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A student at Assumption College Catholic High School in Windsor, Ont., works in the school’s library. As many as a dozen Catholic school boards, including those in Windsor and London, have filed for conciliation this summer, rejecting a tentative deal between the province and the English Catholic teachers’ union. (GEOFF ROBINS for The Globe and Mail)
A student at Assumption College Catholic High School in Windsor, Ont., works in the school’s library. As many as a dozen Catholic school boards, including those in Windsor and London, have filed for conciliation this summer, rejecting a tentative deal between the province and the English Catholic teachers’ union. (GEOFF ROBINS for The Globe and Mail)

Labour strife looms for McGuinty as lone Catholic board accepts deal Add to ...

A disrupted school year looks likely as Ontario’s Catholic boards have dashed Premier Dalton McGuinty’s best hope of reaching an agreement with teachers.

As many as a dozen Catholic school boards, including those in Windsor and London, have filed for conciliation, rejecting the tentative deal reached between the province and the English Catholic union and asking the Ministry of Labour to bring in a third party to try to reach a new contract.

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Signs of hope, however, emerged late Tuesday as Toronto’s Catholic board voted in an emergency meeting to accept the deal. The last-minute agreement is expected to avoid labour strife and prevent costly teacher raises from taking effect this fall.

The Toronto Catholic board is the first in Ontario to reach an agreement. It’s an important breakthrough for the provincial government, which will be pressing other school boards to do the same.

Education Minister Laurel Broten said in a statement that the trustees put student interests first.

“I commend them for leading the way and doing what’s best to put our education system on a sustainable financial footing while protecting the gains we’ve made in education together,” she said.

Most school boards oppose the province’s tentative contract framework.

“There are serious concerns with this deal,” said Windsor’s Catholic school board chair, Barabara Holland. “There are serious concerns about a loss of management rights.”

A conciliator will determine whether there is enough common ground for a settlement. If not, the boards and the teachers’ unions will have the option of a strike or lockout. With the two sides far apart, the conciliator’s chances of success are considered slim.

One Catholic teacher’s group has already reacted to news that their local board had filed for conciliation by threatening to strike.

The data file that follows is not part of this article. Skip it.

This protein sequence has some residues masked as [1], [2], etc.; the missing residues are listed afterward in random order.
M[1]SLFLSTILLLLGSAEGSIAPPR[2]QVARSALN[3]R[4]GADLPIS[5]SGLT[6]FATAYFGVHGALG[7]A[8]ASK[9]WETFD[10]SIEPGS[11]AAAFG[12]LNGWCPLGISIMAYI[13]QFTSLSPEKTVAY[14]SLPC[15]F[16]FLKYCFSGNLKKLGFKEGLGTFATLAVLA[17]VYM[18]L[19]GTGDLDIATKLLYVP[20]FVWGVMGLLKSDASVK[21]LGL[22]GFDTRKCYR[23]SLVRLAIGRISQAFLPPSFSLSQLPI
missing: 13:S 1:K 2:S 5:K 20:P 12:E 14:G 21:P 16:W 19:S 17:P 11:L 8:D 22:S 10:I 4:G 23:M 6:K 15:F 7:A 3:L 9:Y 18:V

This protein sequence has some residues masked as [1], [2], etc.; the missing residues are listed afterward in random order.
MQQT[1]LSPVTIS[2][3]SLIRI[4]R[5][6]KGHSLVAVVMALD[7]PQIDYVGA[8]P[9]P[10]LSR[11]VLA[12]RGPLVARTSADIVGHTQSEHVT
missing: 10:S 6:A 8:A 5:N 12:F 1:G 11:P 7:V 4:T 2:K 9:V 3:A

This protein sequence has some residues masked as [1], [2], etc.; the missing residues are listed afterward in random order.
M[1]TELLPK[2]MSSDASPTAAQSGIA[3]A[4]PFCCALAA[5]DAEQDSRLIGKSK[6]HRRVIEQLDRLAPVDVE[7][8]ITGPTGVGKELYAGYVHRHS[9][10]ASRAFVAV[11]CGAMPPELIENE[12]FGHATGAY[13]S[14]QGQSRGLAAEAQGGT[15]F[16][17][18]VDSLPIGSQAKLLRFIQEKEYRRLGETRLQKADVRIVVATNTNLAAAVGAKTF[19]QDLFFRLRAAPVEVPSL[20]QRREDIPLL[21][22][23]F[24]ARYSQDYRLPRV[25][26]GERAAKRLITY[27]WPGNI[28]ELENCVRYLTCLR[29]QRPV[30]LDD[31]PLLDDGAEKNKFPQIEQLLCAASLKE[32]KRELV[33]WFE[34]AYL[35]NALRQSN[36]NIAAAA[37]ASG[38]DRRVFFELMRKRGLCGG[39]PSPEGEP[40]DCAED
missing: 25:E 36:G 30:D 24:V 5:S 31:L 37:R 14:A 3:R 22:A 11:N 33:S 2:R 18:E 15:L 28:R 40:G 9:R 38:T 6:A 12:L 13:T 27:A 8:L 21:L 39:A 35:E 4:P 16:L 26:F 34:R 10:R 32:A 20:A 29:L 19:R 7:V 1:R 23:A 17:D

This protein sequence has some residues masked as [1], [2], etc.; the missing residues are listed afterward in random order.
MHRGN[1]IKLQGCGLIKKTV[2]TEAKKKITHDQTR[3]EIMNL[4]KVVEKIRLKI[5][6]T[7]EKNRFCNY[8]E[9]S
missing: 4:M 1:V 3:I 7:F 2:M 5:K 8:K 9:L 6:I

“The [London Catholic school board’s] move needlessly exposes students, parents and teachers to unrest in our schools this fall,” union local vice-president Shelly Malone wrote in a statement.

The province’s other teacher unions and the public school boards have all voiced opposition to the terms of the proposed deal. In filing for conciliation the Catholic boards are raising similar concerns, and expressing frustration with the bargaining process.

In exchange for a wage freeze and a delay to experience-based raises for new teachers, the unions negotiated tighter control over teacher hiring and assessments. The province’s public school boards have said this would erode management rights. They sent a letter to the Ministry of Education raising concerns with contract terms that would require principals to hire teachers based on seniority, and give teachers control over assessments that can track their impact on student learning.

Although teachers are technically employed by school boards, the ministry funds their salaries. If the school boards fail to sign a new contract before September, the old one will remain in effect, leaving the province to pay for as many as two million more banked sick days and a 5.5 per cent pay increase for new teachers.

According to the province's calculations, the deal with Toronto Catholic will save $3.7-million in costs associated with those pay increases.

Mr. McGuinty has directed school boards to use the deal with Catholic teachers as a “road map” in negotiations with all of the province’s educators. He has threatened to use legislation to avoid labour disruption. Speaking to reporters at a Catholic school in Sault Ste. Marie, Mr. McGuinty called legislation a “last resort.”

“The best options for us is always to negotiate these agreements together,” he said, adding that if collective bargaining fails, then the government will make sure agreements between the school boards and teacher unions are in place for the fall.

Neither Mr. McGuinty or Ms. Broten have spelled out what legislation would entail, but the Premier has indicated that his minority government can recall the legislature early.

The Liberal government’s confrontational tone stands in stark contrast to the friendly relationship Mr. McGuinty has enjoyed with teachers and school boards. In the face of a $15-billion deficit, that relationship cooled. The government put teachers on notice in March that it wants them to accept a two-year salary freeze and no movement up the pay grid to help eliminate the deficit. In exchange, the province is promising to preserve full-day kindergarten and protect gains made in previous rounds of bargaining, including caps on elementary class sizes and more preparation time for lessons.

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